Four Chinese COVID-19 vaccines undergoing phase-3 clinical trials
BEIJING -- Four Chinese COVID-19 vaccine candidates have started international phase-3 clinical trials, according to the State Council joint prevention and control mechanism against COVID-19.
Some of the phase-3 trials are expected to complete the first round of vaccinations in early September, with preliminary data expected as early as November.
Phase-3 clinical trials usually involve thousands of people to verify the safety and effectiveness of the vaccines, which are key to their market approval.
As the epidemic has been brought under control in China, the country no longer has conditions for large-scale clinical trials, so all the phase-3 trials are being carried out overseas.
Two inactivated COVID-19 vaccines developed by the China National Biotec Group (CNBG) have been approved for phase-3 clinical trials in several countries in the Middle East and South America, involving more than 30,000 people, according to Yang Xiaoming, president of the CNBG.
An inactivated COVID-19 vaccine developed by Sinovac Biotech Co Ltd is undergoing phase-3 clinical trials in some countries in South America and Southeast Asia, according to Yin Weidong, chairman and CEO of Sinovac.
A recombinant COVID-19 vaccine with the modified defective adenovirus as the vector is also undergoing phase-3 trials.
According to a guideline for the clinical evaluation of COVID-19 vaccines recently released by the National Medical Products Administration, the vaccine should provide immunity for at least six months, preferably for more than a year.
A total of 10 COVID-19 vaccines have been approved to enter clinical trials in China. In addition to the above four vaccines that have entered phase-3 clinical trials, the rest include recombinant protein vaccines, nucleic acid vaccines and vaccines using attenuated influenza viruses as vectors.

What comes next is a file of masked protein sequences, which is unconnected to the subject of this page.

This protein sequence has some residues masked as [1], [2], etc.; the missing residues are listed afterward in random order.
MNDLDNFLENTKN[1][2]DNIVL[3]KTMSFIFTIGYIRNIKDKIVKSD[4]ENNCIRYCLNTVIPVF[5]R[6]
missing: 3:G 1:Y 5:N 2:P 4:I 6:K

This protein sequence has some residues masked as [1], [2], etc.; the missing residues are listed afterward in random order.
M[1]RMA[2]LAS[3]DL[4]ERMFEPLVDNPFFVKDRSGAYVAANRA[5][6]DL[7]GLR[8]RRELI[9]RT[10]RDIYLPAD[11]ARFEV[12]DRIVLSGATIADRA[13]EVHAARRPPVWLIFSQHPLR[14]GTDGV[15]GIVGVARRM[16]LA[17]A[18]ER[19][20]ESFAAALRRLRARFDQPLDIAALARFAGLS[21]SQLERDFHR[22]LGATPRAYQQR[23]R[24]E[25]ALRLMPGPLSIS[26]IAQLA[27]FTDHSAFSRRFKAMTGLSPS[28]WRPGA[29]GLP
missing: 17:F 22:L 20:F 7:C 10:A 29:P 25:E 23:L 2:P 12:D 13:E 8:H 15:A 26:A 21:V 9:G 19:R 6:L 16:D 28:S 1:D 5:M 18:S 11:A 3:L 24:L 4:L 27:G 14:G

A recombinant protein vaccine jointly developed by the Chinese Academy of Sciences and a biopharmaceutical company in Anhui Province is now undergoing phase-2 clinical trials.
Before mass production, all the vaccines will need to be strictly monitored and evaluated for safety and efficiency.
According to the State Council joint prevention and control mechanism against COVID-19, China approved a trial scheme on June 24 for emergency use of COVID-19 vaccines and gave the green light to two vaccines for emergency use. On July 22, the country officially initiated the emergency use of COVID-19 vaccines.
Zheng Zhongwei, an official of the National Health Commission, said that certain people with high risk of exposure to the virus, and who are unable to take effective protection measures, can receive the emergency vaccination.
However, those who have received the emergency vaccination should also take continuous protective measures.
Medical staff, epidemic prevention workers, immigration officers and those ensuring basic operation of cities are eligible for emergency vaccination.
Some people sent to work overseas have been injected with the inactivated COVID-19 vaccines, along with certain medical personnel and some people working in markets.